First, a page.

The risk of a default chain reaction is looming over the $3.6 trillion market for wealth management products in China. WMPs, which traditionally funneled money from Chinese individuals into assets from corporate bonds to stocks and derivatives, are now increasingly investing in each other. Such holdings may have swelled to as much as 2.6 trillion yuan ($396 billion) last year, based on estimates from Autonomous Research this month. The trend has China watchers worried. For starters, it means that bad investments by one WMP could infect others, causing a loss of confidence in products that play an important role in bank funding. It also suggests WMPs are struggling to find enough good assets to meet their return targets.

In the event of widespread losses, cross-ownership will create more uncertainty over who’s vulnerable – a key source of panic in 2008 when soured U.S. mortgage securities triggered a global financial crisis. Those concerns have become more pressing this year after at least 10 Chinese companies defaulted on onshore bonds, the Shanghai Composite Index sank 20% and China’s economy showed few signs of recovery from the weakest expansion in a quarter century. “There’s abundant liquidity in the financial system, but a scarcity of high-yielding assets to invest in,” said Harrison Hu, the chief Greater China economist at RBS in Singapore. “All the risks are accumulating in an overcrowded financial system.”

Issuance of WMPs, which are sold by banks but often reside off their balance sheets, exploded over the past three years as lenders competed for funds and fees while savers sought returns above those offered on deposits. The products, which offer varying levels of explicit guarantees, are regarded by many as having the implicit backing of banks or local governments. The outstanding value of WMPs rose to 23.5 trillion yuan, or 35% of China’s gross domestic product, at the end of 2015 from 7.1 trillion yuan three years earlier, according to China Central Depository & Clearing Co. An average 3,500 WMPs were issued every week last year, with some mid-tier banks, such as China Merchants Bank and China Everbright Bank, especially dependent on the products for funding.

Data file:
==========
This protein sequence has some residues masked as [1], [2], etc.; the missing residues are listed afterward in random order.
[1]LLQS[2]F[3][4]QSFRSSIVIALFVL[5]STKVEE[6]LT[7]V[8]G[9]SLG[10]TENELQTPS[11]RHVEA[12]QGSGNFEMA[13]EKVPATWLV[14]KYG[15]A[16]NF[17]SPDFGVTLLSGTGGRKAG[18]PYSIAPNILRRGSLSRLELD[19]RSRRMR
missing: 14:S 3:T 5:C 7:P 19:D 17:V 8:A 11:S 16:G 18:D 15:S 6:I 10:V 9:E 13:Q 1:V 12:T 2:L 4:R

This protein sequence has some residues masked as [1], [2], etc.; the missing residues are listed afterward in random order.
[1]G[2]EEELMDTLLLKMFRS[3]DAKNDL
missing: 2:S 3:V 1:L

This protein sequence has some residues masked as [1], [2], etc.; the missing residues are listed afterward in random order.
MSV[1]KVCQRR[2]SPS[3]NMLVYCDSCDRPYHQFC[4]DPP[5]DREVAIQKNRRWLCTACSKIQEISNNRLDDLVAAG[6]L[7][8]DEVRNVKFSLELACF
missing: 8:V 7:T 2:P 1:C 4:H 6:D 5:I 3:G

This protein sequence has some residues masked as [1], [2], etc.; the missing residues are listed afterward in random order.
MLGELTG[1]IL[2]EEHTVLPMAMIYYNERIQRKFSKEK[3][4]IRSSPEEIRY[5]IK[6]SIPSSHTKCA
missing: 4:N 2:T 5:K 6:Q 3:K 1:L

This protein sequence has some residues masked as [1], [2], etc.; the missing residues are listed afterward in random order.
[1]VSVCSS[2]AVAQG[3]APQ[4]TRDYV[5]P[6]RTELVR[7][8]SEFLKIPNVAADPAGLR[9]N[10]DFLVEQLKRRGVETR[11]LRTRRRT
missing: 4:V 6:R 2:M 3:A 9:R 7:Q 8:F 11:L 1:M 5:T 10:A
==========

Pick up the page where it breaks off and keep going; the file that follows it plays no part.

Interbank holdings of WMPs swelled to 3 trillion yuan as of December from 496 billion yuan a year earlier, according to figures released by the clearing agency last month. As much as 85% of those products may have been bought by other WMPs, according to Autonomous Research, which based its estimate on lenders’ public disclosures and data on interbank transactions. The firm speculates that in some cases the products are being “churned” to generate fees for banks. “We’re starting to see layers of liabilities built upon the same underlying assets, much like we did with subprime asset-backed securities, collateralized debt obligations, and CDOs-squared in the U.S.,” Charlene Chu, a partner at Autonomous who rose to prominence in her former role at Fitch Ratings by warning of the risks of bad debt in China, said in an interview on May 17.

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“The unconsolidated structured entities managed by the Group consist primarily of collective investment vehicles (“WMP Vehicles”) formed to issue and distribute wealth management products (“WMPs”), which are not subject to any guarantee by the Group of the principal invested or interest to be paid.”

China’s Veiled Loans May Prove Lethal (BBG)